My uptake of Lee’s ideas really takes off from this point on, as she begins to mediate her theories of globalization and art via specific artists and their work.

Lee laces her evocative critical descriptions of Steve McQueen’s films Gravesend and Unexploded with coherent and compelling arguments for their indissolubility from the phenomenon that they themselves interrogate. This, she says, is the crux of the process of art in a globalized “world of the work of art”.

Lee goes on to outline a series of chapters, each utilizing an artist or collective of artists as the prism through which to view these Mobius-like ideas of art as both product and instigator of globalization. At the heart of these themes there is a challenge for any artist engaged with the process of making art, to consider their own place in this endless circularity and co-dependency. Lee asks me to complicate and worry about the relationship between these worlds, and in this introduction extends an invitation to play an active role both as viewer and maker.

In this heightened state of complication and worry I came across a short piece in the February Vanity Fair magazine. (Surely the perfect example of the conflation of culture and capital, and a guilty monthly pleasure.) In this piece, entitled The Diplomacy of Art, and written by Hillary Clinton, we learn about “art as a tool of diplomacy”. The article describes the creation of the Art in Embassies program, initiated by MoMA in 1953 and formalized by J.F.K in 1963. Since then the work of more than 4,000 primarily American artists has been showcased in U.S Embassies and Consulates around the world. Mrs. Clinton’s final remarks are illuminating in the context of cultural capital and the slippery political nature of globalization.  She says:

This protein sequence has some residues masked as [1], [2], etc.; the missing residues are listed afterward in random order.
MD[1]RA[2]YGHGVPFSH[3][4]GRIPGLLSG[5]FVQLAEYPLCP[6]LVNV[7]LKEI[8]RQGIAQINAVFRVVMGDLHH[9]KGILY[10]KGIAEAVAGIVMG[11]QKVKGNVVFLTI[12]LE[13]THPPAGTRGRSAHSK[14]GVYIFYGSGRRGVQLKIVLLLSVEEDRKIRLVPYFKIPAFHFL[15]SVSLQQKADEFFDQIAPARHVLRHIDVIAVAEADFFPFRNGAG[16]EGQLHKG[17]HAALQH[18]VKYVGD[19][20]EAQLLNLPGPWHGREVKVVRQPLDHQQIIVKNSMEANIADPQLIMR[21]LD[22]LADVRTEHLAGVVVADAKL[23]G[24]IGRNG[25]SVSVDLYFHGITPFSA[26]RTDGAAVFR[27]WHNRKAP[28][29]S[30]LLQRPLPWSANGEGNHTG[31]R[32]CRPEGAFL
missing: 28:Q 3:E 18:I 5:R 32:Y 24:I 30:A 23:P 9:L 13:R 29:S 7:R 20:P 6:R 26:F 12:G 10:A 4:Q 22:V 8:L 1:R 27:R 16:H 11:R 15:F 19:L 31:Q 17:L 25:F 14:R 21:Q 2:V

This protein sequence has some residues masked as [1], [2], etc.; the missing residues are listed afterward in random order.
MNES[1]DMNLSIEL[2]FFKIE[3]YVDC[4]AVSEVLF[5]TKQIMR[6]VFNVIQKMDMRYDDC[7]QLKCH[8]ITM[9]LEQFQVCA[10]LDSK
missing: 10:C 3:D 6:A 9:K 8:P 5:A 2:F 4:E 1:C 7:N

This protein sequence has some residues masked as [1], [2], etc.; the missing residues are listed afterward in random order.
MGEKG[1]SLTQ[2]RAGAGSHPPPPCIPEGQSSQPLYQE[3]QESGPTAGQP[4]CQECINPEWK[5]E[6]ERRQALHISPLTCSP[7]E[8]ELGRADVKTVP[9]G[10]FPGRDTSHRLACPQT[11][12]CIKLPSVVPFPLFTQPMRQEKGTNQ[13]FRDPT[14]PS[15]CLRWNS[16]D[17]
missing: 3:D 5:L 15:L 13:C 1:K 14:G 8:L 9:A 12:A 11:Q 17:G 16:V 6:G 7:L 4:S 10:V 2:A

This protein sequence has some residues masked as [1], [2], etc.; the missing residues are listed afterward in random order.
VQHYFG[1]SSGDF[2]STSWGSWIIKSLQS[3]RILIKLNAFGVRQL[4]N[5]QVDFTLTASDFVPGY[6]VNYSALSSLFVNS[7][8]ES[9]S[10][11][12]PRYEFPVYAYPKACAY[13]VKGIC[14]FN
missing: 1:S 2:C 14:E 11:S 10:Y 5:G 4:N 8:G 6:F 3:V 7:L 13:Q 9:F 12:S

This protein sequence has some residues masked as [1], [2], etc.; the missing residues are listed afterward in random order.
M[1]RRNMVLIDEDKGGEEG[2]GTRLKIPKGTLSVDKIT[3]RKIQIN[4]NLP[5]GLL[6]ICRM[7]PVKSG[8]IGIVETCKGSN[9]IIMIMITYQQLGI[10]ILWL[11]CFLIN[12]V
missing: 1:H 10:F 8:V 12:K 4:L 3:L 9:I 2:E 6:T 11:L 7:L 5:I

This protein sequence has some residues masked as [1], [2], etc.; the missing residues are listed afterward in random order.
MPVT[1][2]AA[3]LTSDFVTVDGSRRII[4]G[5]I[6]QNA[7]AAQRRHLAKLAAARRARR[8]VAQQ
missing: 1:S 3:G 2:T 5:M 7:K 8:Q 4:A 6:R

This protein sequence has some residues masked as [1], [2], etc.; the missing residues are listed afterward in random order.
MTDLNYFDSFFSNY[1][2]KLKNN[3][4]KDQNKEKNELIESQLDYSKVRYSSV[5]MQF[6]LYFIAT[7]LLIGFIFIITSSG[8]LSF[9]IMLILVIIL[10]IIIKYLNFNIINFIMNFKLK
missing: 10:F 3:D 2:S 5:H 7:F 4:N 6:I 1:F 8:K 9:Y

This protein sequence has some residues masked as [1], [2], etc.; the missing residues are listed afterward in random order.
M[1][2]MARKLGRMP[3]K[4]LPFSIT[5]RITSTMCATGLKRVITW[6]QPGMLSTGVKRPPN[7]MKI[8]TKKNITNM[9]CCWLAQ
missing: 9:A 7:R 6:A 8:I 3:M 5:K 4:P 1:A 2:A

“Just think about what an exhibition of American and local artists means to someone across the world yearning to express himself or herself.”

This fervent expression of a desire, one that most non-Americans would describe as nostalgic at best, to march metaphorically and artistically into the hearts and minds of the global community, sits somewhat uncomfortably alongside the double-page spread group portrait that accompanies it. From the balcony of the U.S State Department in Washington, with a backdrop of a dusky twilight and the Great Seal of the U.S.A, stare out a group of superstar artists; all adorned with gold medals hanging from blue ribbons around their necks, and expressions that range from the severe and the smug to the ecstatic. These artists look like nothing less than war heroes, wearing their spoils from the battle.

An additional layer of frisson is added by the knowledge that this group portrait has been made by Todd Eberle, he who regularly photographs the homes of the uber-wealthy for the same magazine.

In conclusion, I do think it is a bridge too far to stop reading Vanity Fair over breakfast. However P.M Lee has prevented me from doing so in future in quite such a state of blissful mindlessness. Now I think I shall have to read the rest of the book.

Vanity Fair. Feb 2013
Vanity Fair. Feb 2013